As a possible course reading to explain the advice and consent process, the novel’s strengths are also its most complicating weaknesses for contemporary students. The book’s length and depth of detail are what make it a marvelous novel, but may have the effect of reducing student interest and trying their patience. As an insight into Cold War politics and with its rich depictions of political life in 1950s Washington, ADVISE AND CONSENT is unparalleled, but may also be quite remote and irrelevant for students preoccupied with text messaging, iTunes, and wars against Islamic terrorists, not Russian communists.

Fortunately, there are more timely treatments of the advice and consent process for those wanting to use fiction as a teaching tool to explain this complicated function of government. Richard North Patterson’s 2000 novel PROTECT AND DEFEND is a rich and fascinating discussion of the advice and consent process for a Chief Justice of the Supreme Court. Patterson’s Kennedyesque president Kerry Kilcannon (a character in several of his novels) nominates a single, liberal, complicated woman to be the Chief Justice—Caroline Masters. Aspects of this novel are somewhat convoluted, as when the sitting Chief Justice collapses at the new president’s inauguration ceremony. Patterson nonetheless deftly weaves together contemporary questions of gender, abortion-rights, partisan politics, political ethics, and confirmation drama.

Beyond novels, there are also several examples of fictionalized treatments of confirmation politics exist in other mediated forms that are readily [*319] available. One of the best of these is the NBC drama THE WEST WING which featured, over its seven year run, two notable plots about the confirmation process. In the first season, several episodes involved the nomination of the first Latino justice of the Supreme Court while in its fifth season, the show featured a plotline about the elevation of the first female Chief Justice. What makes THE WEST WING’S depictions of confirmation politics so interesting is that they generally involve the executive branch, as opposed to Drury’s extensive focus on the Senate in ADVISE AND CONSENT. The same focus on the presidency’s confrontation with confirmation politics also is found on COMMANDER-IN-CHIEF, ABC’s short-lived series about the first female president forced to nominate an individual to be vice-president who would face confirmation hearings in both the House and the Senate. Not that long ago, classroom instructors would have to rely on decaying videotapes recorded from home VHS machines to introduce this material in a course. With the proliferation of television series on DVD, those inconveniences are not exigent any longer—both THE WEST WING and COMMANDER-IN-CHIEF are widely available for rental and quite affordable to purchase. One should also be able to find a television docudrama entitled STRANGE JUSTICE, a 1999 adaptation of the book by the same name that chronicles the nomination of Clarence Thomas to the U.S. Supreme Court and the charges of sexual harassment leveled against him by Anita Hill.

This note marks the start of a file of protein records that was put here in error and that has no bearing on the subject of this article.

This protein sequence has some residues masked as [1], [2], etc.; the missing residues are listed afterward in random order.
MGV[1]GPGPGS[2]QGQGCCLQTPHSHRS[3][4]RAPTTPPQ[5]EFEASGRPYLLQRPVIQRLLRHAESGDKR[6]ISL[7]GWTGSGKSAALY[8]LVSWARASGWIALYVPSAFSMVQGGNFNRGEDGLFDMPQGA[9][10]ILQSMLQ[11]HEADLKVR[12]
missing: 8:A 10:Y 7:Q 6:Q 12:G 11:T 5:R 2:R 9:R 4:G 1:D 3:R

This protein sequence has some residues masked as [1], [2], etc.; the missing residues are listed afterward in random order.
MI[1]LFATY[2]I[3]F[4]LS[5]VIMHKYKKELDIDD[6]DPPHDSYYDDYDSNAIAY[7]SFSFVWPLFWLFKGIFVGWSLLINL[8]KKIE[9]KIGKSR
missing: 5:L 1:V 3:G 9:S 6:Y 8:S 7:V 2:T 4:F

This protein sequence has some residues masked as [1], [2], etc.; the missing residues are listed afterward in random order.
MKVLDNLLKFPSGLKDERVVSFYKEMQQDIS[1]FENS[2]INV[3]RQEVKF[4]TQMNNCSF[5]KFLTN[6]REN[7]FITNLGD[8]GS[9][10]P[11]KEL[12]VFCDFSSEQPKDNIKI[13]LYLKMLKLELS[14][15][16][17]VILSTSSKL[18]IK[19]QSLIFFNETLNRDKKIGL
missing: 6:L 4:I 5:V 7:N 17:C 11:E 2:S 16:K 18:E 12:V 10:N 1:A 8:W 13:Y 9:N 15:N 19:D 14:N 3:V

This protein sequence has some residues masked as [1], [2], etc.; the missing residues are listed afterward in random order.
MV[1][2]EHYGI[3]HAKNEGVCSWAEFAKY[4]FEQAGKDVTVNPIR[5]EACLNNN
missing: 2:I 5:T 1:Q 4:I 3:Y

Also readily available is one of the best filmic treatments of confirmation politics—THE CONTENDER. From 2000, this fine film, directed by Rod Lurie (who was also responsible for producing COMMANDER-IN-CHIEF) provides a gritty and timely depiction of the confirmation struggles of a woman senator nominated to be Vice-President. What makes the film unique, aside from the gendered dimensions of the plot, is that it shows the political machinations of confirmation politics in both the White House and in Congress, and compellingly displays the interactions between these branches of government. Unlike ADVISE AND CONSENT, with its heavy emphasis on the Senate, and unlike THE WEST WING and COMMANDER-IN-CHIEF, with their specific emphasis on the presidency, THE CONTENDER highlights interaction and political negotiation, the interplay between presidents and members of Congress, and the exercise of power politics to achieve particular political goals.

In the end, regardless of which text one uses, selecting fiction to generate discussion and to teach about the confirmation process in American politics can bring into stark relief critical aspects of this process that might be less obvious in academic or textbooks treatments of the same process. With fiction’s ready appeal for undergraduate and graduate students, there is little doubt of the utility and effectiveness of this approach to teaching the confirmation process in this way.

ABC, COMMANDER-IN-CHIEF, 2005-2006. [*320]


Dickerson, Ernest R., Director. STRANGE JUSTICE, 1999.

Lurie, Rod, Director.THE CONTENDER. 2000.

NBC, THE WEST WING, 1999-2006.

Patterson, Richard Norton. PROTECT AND DEFEND. New York: Knopf, 2000.

© Copyright 2008 by the author, Trevor Parry-Giles.